Pipeline contractors are increasingly using "the controlled depth tow method" for laying bundles of several small pipelines that carry oil from underwater wellheads to nearby platforms. In this method, several small pipelines are fabricated onshore, inside a larger casing pipe as illustrated in FIG. 8. The casing pipe, 33, is sized to act as a flotation for the pipelines, 32. Techniques for changing ballast are used to keep the overall density of the bundle very near to the density of water so that it can be suspended between tugs at either end while it is towed to its offshore site. Once it arrives at the destination, ballast is added to cause it to sink to the sea bed. The ballast must be heavy enough to cause the bundle to be stable on the sea bed in the presence of prevailing water currents. If insulation is necessary or desirable, then it is desirable that the ballast have low thermal conductivity. In the past, jelled petroleum products have been used. A slurry of bentonite, water and fly ash cenospheres has also been used. In this invention, the small pipelines are insulated with bitumen in the space between them and the casing pipe. It can be pumped in hot and allowed to cure. In another method, pulverized asphaltite is mixed into a slurry of water or oil, and then pumped into the pipeline. It is ideal for this purpose because it has a density very near that of water. Other materials of comparably low conductivity are lighter, and hence would float to the surface and would not add as much ballast. An oil slurry is preferred because the asphaltite will dissolve in the oil to form a tar. Since this process occurs slowly at ambient temperature, it remains pumpable during the installation process, but when the pipelines get hot, the asphaltite quickly dissolves. A similar result can be achieved with bituminous coal instead of asphaltite. The main advantage of asphaltite is that certain types, like Gilsonite, are very pure, and therefore exhibit low thermal conductivity very near to that of pure bitumen. An alternative is to use a mixture of hydraulic cement and asphalt emulsified in surfactants and water. The emulsion remains liquid long enough to pump it into the pipe and then turns to a gel of pudding-like consistency. Preferably, the amount of water in the emulsion is kept to a minimum, since the conductivity of water is higher than that of the bitumen. Similarly, the amount of cement used should be the minimum amount needed to cause the material to jell sufficiently to prevent convection, since the conductivity of most hydraulic cements are higher than the conductivity of water. Experiments related to this invention have shown that an emulsion of six parts asphalt to 3 parts water and surfactants will remain liquid for some time when after it is mixed at the job site with one to two parts Portland cement, but that after 24 hours it takes on the consistency of thick pudding. The thermal conductivity of this cured composition is low enough to be useful in some cases, but not as low as the slurry of Gilsonite and oil.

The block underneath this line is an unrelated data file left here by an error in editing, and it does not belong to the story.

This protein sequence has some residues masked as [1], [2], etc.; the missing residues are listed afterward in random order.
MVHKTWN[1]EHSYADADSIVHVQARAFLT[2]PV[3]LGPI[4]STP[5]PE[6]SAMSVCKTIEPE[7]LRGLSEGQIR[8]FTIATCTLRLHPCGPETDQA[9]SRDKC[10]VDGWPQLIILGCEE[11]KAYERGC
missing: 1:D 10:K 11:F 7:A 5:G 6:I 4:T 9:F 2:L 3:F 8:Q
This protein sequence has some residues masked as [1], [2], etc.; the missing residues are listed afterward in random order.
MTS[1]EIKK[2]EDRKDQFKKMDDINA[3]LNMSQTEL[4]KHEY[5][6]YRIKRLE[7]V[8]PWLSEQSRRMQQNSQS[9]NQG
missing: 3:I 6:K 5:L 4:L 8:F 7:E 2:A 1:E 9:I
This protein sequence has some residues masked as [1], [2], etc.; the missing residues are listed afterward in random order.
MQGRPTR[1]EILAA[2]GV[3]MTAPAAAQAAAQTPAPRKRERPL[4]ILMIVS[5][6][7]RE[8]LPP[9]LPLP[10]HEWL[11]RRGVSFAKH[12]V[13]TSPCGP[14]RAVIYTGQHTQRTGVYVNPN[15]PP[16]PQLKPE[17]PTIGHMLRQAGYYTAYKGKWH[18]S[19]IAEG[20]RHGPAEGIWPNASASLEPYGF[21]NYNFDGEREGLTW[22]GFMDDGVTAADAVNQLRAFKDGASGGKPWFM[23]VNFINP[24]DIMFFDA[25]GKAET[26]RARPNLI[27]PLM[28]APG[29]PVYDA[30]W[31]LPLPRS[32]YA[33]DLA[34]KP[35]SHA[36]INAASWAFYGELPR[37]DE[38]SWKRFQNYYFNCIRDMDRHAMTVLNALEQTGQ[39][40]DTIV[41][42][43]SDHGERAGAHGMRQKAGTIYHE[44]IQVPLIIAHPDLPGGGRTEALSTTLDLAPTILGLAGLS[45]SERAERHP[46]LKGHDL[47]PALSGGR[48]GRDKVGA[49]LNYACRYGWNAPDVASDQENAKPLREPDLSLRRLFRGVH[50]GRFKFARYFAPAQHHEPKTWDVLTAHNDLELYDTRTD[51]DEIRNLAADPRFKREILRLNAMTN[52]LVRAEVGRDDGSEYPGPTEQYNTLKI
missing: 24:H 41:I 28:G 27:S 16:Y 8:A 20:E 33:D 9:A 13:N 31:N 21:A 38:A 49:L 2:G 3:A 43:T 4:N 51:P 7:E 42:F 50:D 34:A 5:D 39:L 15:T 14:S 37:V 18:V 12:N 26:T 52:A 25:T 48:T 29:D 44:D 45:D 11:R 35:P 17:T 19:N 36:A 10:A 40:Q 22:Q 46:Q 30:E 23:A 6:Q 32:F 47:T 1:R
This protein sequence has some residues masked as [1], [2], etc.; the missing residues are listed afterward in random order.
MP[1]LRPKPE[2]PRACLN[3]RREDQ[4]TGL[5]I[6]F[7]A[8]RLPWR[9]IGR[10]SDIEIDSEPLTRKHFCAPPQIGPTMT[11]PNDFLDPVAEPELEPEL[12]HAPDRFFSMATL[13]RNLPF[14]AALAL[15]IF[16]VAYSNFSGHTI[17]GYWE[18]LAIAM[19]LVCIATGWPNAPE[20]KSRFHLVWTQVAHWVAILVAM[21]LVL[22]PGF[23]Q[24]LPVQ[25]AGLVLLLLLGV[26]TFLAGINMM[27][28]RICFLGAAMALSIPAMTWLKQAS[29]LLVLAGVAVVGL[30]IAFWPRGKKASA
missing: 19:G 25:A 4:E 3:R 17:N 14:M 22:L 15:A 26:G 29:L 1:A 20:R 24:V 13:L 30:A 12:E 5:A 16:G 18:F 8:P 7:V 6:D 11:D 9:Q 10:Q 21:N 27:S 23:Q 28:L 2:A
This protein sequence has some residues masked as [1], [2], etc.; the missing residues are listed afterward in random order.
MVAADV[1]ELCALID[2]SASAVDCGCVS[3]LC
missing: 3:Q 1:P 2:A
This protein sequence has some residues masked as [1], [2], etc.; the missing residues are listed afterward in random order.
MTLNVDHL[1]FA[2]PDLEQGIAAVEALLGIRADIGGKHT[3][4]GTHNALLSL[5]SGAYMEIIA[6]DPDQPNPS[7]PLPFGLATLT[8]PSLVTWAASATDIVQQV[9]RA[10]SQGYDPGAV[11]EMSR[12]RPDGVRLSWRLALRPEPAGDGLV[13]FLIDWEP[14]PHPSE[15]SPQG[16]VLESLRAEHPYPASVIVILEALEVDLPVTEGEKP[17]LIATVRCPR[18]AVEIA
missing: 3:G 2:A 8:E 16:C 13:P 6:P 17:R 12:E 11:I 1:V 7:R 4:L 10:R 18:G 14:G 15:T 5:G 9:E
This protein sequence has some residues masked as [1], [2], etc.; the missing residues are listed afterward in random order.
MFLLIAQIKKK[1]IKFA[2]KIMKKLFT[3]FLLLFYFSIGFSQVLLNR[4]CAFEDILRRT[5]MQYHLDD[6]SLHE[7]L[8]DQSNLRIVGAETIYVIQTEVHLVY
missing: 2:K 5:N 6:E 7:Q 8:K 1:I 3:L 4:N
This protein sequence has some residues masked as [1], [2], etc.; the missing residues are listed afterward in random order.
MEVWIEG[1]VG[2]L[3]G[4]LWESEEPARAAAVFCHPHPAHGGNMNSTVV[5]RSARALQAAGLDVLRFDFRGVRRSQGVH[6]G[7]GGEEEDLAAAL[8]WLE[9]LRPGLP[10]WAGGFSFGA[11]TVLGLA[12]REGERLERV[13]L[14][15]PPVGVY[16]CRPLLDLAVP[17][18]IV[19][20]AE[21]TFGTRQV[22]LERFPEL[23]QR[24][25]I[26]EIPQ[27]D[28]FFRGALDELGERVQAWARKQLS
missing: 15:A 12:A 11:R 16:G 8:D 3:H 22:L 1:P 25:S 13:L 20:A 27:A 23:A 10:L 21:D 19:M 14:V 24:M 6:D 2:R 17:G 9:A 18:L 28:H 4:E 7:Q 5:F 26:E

Referring to FIG. 1, a pipeline 10 is shown on the marine floor 14 where 12 is the water level. The pipeline is coated with the insulating composition 20, around the line pipe 22, the pipe being a suitable substrate for the insulating coating. In FIG. 2 a sleeve 24 extends over the line pipe and the insulating material is adhered to both the line pipe 22 and the sleeve 24. The sleeve is connected to the pipe with supports 7 and is not continuous across the field joints. In FIG. 3 the insulating composition 20 is laminated between the pressure containing line pipe 22 and a sleeve 24 of smaller diameter. In FIGS. 4 and 5 the pipe 22 is covered by a layer an insulating composition that comprises two stratum 4 and 5 that may be of slightly different bituminous compositions, or they may be distinguished only by the change in mechanical properties that results from the difference in temperature. The stratum 5 that is furthest from the line pipe 10 is held in a fixed position relative to the pipe 10 by a mechanical connection 7 that is embedded in the stratum 4 that is nearest the line pipe 22. FIGS. 6 and 7 are similar to FIGS. 4 and 5, except that the mechanical connection 7 occupies most or all of the space adjacent to the line pipe 22, thus mostly substituting for the insulating composition, 20 in that space. In FIG. 8, rectangular strips 7 are placed around and adjacent to a pipe 22 and are surrounded by a stratum 4 of an insulating composition. Said rectangular strips connect the pipe 22 to an outer stratum 5 of the insulating composition to keep it in a fixed position relative to said pipe. FIG. 10 shows a pipeline 10 in which the pipe 22 is covered by an insulating composition, 20, that consists of tubular fillers in a bituminous material, where said tubular fillers are aligned parallel to the axis of the pipe 22 FIG. 9 is a cross section of several small flow lines 32 bundled inside a floatation pipe 33 and is typical of arrangements used in the controlled depth tow method of installing multiple lines at once.
The insulating material 34 also serves as ballast to sink the bundle once it is towed to the final destination. FIGS. 11 and 12 are cross sections of a pipeline at the field joint 27 wherein the most of the length of the pipes 10 are factory coated with a corrosion coating 25 and layer of porous insulating material 7 that supports an outer layer of a bituminous insulating composition 5 and where the area near the field joint 27 wrapped in sheet metal 26 and then filled entirely with a bituminous insulation composition 8 that is the same as or similar to the bituminous insulating composition 5.